You’re not done yet, are you, my argumentative reading friend? Sigh. Yes, the hand-to-forehead style of acting of the main protagonists was quite annoying. In fairness, however, this melodramatic posing could be seen in most silent movies of the late 1910s and early 1920s. If truth be told, there was a method behind the posing. Around the middle of the 19th century, a French theoretician / teacher / singer by the name of Alexandre Nicolas Chéri François Delsarte proposed the use of stylised gestures to portray the emotional state of a person. His work proved highly influential in the development of modern dance in the late 19th and early 20th centuries, especially in the United States, where the field experienced some sort of delsartomania. Sadly enough, when put to use by movie actors, Delsarte’s ingenious approach quickly devolved into mere posturing.

And yes, the Martians of Himmelskibet were ridiculous and boring. Given the unfocused eyes of the crowds, one had to wonder if Martians became peaceful by getting stoned. Sorry. Incidentally, the main protagonists, Avanti Planetaros, Dr. Krafft and Marya, were played by two Norwegians and a Swede, all of them very well paid. The nasty scientist and the loutish American, on the other hand, were played by a couple of Danes. As well, the leather clad crew of the Excelsior looked a lot like some of the characters of the well-known suspense / adventure movie serials (Fantômas, Les Vampires et Judex) directed by Frenchman Louis Feuillade before and during the First World War.

And yes again, Himmelskibet’s cry for peace was undoubtedly naïve. This being said (typed?), it may not have been entirely disinterested. Until 1914, Nordisk Films exported almost all of its production. The onset of the First World War and the closure of borders that followed made it very difficult to maintain this practice. The Danish film company thus had good reasons to yearn for a world at peace. Worse still, in December 1917, in response to foreign competition in feature and propaganda films, the government of the German Empire brought together most of the leading studios to form Universum Film Aktiengesellschaft. This giant, which still exists today, as UFA Gesellschaft mit beschränkter Haftung, soon took over Nordisk Films’ chain of movie houses in the empire. This action played a crucial role in bringing to a close the golden age of the Danish film industry, one of the most productive in Europe before 1914.

If truth be told, Himmelskibet, one of the most expensive films made in Denmark until then, did not make a lot of money. Worse still, it was widely mocked when it came out. This is both unfortunate and unfair, say I, because this failed blockbuster had its heart in the right place, to a point. It may not have been a rich science fiction film but it worked quite well as a parable / pamphlet or, perhaps, as a cautionary tale. Indeed, like a great many authors and quite a few movie directors before or since, Himmelskibet used science fiction to discuss current social problems. One could argue that that this highly popular form of entertainment was, is and will be most useful when used to look at / comment upon / denounce one or more social problems present in a particular society. Back in the 17th century, French author / satirist / soldier Savinien de Cyrano de Bergerac imagined journeys to other worlds to do precisely that. Yes, Virginia, there was a Cyrano.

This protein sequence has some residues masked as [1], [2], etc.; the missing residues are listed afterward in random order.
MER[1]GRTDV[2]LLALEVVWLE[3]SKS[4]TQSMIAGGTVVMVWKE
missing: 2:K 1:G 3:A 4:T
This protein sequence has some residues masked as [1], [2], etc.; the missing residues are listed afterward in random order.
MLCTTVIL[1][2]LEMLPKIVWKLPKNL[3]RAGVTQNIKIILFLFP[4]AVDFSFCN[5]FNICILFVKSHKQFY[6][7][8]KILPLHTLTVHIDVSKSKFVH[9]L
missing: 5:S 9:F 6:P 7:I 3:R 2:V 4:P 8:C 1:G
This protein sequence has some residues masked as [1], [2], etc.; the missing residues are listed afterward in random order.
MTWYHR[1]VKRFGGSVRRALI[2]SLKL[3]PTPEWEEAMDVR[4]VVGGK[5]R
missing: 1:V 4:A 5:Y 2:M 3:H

On another level, while it might be exaggerated to say that Himmelskibet was a steampunk epic, even though it had some rather charming steampunk scenes, one could state that what we have here was the very first space opera, a forgotten ancestor of the 1977 blockbuster Star Wars so to speak. Indeed, the Danish film crew invented many elements of this highly popular movie genre. Incidentally, some of the technical shots and special effects of Himmelskibet were not bad at all. Some of the aerial shots were quite impressive and some of the scenes on Mars were downright beautiful. One has to wonder if some of this footage did not announce the great things done in later years by a world famous film director born in Austria-Hungary, Friedrich Christian Anton “Fritz” Lang, whose films Metropolis (1927) and Frau im Mond (1929) need no introduction.

The Danish team also took into consideration several aspects of space travel that often got, and get swept under the cinematographic rug, if I may use this expression. The trip to Mars lasted about 6 months for example, which felt like an eternity given the cramped crew quarters of the Excelsior. The mental stability of the crew was deeply affected by its long isolation in the darkness of space. That topic may still be a touchy one for today’s space agencies and their astronauts. The crew of a spacecraft going to Mars, for example, would be more isolated than any other group of humans in history. Imprisoning it in a tin can for months on end, with only a breather, so to speak, of a few weeks on Mars, in the hope that all will be well, might be asking for much. Just sayin’

And yes, I realize that this ginormous text should have been broken in several parts. To my great shame, I must admit that I heard of Himmelskibet after writing everything I was planning to put online during the month of February. Cutting one topic to find a spot for this film was painful enough. Cutting three topics was inconceivable, to quote one of the favourite words of an evil character of the 1987 romantic comedy and cult movie The Princess Bride. So there. I apologize for keeping you past your bedtime, or lunch break, or whatever. I won’t do it again.

Before I forget, would you be interested in watching Himmelskibet? Long thought to be one of the many lost gems of the silent film era, this production was returned to life by the Danish film institute, or Det Danske Filminstitut. After months of work, this organisation released an astoundingly clear if somewhat incomplete version of the film in 2006. So, without any further ado, please shove your hardboiled, cynical 21st century persona down a garbage chute and go spend some time with a group of sweet people. They are waiting for you at

The subtitles are in Danish, English and Spanish.

 

See you next week. I need a rest.

Author(s)
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Rénald Fortier